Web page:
In 2003, census takers in the United States announced that Spanish speakers had overtaken African Americans as the second biggest ethnic group. Immediately black and white commentators lined up to condemn 'the brown explosion'. But do numbers equal power?
Broadcaster Harry Allen walks the few blocks from his home in Harlem to the old latino heartland of Spanish Harlem to find out, talking to writers such as Francisco Goldman on the way.
Two years ago, census takers in the United States announced that Spanish speakers had overtaken African Americans as the second biggest ethnic group in the United States.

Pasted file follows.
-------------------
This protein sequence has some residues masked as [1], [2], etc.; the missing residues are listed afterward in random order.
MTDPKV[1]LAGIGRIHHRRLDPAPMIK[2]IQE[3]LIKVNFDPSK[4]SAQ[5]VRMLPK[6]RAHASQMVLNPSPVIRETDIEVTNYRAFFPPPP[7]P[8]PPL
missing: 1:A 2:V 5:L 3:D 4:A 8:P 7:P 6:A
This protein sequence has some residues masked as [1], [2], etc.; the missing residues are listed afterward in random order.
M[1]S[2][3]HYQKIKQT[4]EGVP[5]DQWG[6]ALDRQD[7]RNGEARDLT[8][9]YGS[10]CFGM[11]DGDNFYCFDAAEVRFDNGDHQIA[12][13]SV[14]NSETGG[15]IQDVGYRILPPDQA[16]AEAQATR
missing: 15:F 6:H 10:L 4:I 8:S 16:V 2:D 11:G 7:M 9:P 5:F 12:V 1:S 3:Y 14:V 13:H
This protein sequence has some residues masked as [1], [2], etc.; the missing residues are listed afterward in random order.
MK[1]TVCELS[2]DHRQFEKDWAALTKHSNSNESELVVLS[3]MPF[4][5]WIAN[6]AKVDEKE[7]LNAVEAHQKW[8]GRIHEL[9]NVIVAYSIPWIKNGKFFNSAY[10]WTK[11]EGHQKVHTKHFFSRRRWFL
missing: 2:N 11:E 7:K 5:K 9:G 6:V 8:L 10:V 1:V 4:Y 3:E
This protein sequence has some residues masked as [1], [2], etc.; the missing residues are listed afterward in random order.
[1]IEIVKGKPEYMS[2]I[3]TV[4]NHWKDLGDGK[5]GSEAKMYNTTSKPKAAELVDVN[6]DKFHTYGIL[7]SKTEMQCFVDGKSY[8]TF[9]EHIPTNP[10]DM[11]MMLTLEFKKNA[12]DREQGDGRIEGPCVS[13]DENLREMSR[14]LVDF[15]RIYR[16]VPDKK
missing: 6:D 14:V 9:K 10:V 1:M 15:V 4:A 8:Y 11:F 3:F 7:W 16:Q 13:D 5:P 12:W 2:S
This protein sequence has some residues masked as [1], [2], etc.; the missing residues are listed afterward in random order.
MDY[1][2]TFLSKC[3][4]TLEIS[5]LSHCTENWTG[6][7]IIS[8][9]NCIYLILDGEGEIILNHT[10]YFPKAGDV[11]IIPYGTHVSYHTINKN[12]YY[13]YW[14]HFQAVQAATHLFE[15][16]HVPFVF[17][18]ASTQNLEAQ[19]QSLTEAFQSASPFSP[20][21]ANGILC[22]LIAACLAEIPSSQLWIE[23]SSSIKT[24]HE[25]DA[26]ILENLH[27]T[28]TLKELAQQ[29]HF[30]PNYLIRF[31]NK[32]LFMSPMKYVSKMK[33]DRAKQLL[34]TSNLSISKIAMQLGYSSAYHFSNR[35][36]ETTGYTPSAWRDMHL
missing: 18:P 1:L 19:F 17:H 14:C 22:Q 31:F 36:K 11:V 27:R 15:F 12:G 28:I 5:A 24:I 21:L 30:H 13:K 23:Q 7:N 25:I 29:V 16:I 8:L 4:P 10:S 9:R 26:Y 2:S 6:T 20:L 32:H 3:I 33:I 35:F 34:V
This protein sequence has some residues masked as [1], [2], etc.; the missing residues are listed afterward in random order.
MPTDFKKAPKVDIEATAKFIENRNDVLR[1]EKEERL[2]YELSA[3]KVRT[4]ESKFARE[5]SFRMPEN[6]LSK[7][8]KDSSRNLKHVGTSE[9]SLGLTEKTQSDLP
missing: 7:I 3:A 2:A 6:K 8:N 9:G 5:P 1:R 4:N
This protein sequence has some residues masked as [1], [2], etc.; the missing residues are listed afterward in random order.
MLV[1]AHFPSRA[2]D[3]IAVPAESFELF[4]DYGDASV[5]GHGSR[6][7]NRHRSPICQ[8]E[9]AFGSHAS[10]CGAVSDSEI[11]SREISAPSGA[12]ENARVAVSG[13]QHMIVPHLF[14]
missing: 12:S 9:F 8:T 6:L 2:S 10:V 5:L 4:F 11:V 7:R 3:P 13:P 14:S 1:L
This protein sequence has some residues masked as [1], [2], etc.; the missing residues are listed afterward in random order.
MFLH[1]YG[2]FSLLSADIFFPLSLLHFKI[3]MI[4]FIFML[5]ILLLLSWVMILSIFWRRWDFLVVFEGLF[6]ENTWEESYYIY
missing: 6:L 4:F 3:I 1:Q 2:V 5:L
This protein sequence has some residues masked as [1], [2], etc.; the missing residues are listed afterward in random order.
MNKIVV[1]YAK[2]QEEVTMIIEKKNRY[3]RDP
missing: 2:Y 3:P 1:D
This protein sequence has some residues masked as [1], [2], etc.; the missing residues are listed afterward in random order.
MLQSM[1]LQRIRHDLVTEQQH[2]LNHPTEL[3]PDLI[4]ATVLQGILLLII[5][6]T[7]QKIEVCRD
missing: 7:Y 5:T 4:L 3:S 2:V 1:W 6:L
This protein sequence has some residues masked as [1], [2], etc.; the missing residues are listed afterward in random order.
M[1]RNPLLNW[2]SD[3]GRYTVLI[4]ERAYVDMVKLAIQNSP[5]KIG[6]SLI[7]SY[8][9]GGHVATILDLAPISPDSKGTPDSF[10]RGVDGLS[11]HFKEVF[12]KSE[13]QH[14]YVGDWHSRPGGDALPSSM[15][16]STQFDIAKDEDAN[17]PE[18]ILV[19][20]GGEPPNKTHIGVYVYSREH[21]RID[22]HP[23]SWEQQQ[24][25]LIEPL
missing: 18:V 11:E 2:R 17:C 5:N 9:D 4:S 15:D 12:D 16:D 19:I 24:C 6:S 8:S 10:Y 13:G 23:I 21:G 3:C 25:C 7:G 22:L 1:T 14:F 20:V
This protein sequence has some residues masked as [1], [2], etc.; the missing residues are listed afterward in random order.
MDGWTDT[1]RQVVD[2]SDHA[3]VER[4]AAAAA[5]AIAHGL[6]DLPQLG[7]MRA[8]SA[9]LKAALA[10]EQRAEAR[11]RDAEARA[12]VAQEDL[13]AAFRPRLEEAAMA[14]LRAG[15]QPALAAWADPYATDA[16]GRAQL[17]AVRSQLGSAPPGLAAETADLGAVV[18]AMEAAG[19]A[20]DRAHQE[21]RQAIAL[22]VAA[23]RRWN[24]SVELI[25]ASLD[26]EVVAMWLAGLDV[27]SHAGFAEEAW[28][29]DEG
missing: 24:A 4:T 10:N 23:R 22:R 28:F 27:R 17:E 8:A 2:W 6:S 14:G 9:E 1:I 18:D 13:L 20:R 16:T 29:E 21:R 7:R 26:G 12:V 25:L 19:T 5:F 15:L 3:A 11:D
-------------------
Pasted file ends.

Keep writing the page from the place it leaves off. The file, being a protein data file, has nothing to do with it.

Immediately, white and black commentators lined up to condemn what they dubbed the brown explosion.
But do numbers, in America, equal power?
From his home in Harlem, broadcaster Harry Allen travels a few blocks east, to Spanish Harlem, to discover what the huge rise in Hispanic numbers means.
Along the way he talks to the artist James de la Vega; writers Francisco Goldman and Esmeralda Santiago; and the former Young Lord, Luis Garden a Costa.